Who is accessing community lateral flow device testing and why? Characteristics and motivations of individuals participating in COVID-19 community testing in two English local authority areas

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Abstract

Background: Antigen testing using lateral flow devices (LFDs) plays an important role in the management of the novel coronavirus pandemic of 2019 (COVID-19) by rapidly identifying individuals who are asymptomatically carrying high levels of the virus. By January 2021, LFD community testing sites were set up across English local authority areas to support the management and containment of regional COVID-19 cases, initially targeting essential workers unable to work from home during the national lockdown. This study aimed to examine the characteristics and motivations of individuals accessing community LFD testing across two local authority areas (LAAs) in the South West of England. Methods: Data were collected as part of a service evaluation from December 22nd 2020 until March 15th 2021 for two LAAs. Demographic and postcode data were collected from an online test appointment booking platform and the National Health Service testing service online system, with data accessed from Public Health England. An online survey was sent to individuals who made a testing appointment at an LAA1 site using the online booking platform, consisting of 12 questions to collect data on individual’s motivations for and experiences of testing. Results: Data were available for individuals who completed 12,516 tests in LAA1 and 12,327 tests in LAA2. Most individuals who engaged with testing were female, working age, white, and worked as early years or education staff, health and social care staff, and supermarket or food production staff. 1249 individuals completed the survey with 60% of respondents reported getting tested for work-related reasons. Individuals first heard about LFD testing through various channels including work, media, and word of mouth, and decided to get tested based on the ease and convenience of testing, workplace communications, and to identify asymptomatic cases to help stop the spread. Most tests were completed by individuals living in less deprived areas based on national deciles of deprivation. Conclusions: While national and local COVID-19 testing strategies have evolved, community and personal LFD testing remains a crucial pillar of the testing strategy. Future studies should collect quantitative and qualitative data from residents to most effectively shape testing offers based on the needs and preferences of their population.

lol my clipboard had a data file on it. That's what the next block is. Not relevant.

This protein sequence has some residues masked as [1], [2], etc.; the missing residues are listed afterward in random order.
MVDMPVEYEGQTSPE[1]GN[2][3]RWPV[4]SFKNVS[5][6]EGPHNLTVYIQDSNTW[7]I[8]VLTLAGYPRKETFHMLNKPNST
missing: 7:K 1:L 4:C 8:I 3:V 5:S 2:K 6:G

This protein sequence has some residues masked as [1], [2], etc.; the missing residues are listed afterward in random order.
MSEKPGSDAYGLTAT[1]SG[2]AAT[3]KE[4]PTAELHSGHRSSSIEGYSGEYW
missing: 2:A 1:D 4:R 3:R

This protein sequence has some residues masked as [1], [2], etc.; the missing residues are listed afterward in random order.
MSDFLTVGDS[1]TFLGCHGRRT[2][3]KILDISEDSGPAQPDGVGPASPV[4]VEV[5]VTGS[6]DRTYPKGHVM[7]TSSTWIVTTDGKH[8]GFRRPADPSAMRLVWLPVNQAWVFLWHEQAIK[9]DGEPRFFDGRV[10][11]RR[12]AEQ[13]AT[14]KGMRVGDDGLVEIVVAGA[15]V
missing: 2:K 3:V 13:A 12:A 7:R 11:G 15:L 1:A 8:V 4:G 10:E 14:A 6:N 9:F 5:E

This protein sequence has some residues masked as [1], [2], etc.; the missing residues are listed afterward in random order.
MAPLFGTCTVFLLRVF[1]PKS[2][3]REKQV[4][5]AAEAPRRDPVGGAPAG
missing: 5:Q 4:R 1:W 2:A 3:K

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APA

Dalili, M. N., Long, J., Wadley, E., Sloan, J., Cross, A., Thomas, K. H., & Morgan, G. (2022). Who is accessing community lateral flow device testing and why? Characteristics and motivations of individuals participating in COVID-19 community testing in two English local authority areas. BMC Public Health, 22(1). https://doi.org/10.1186/s12889-022-12986-4

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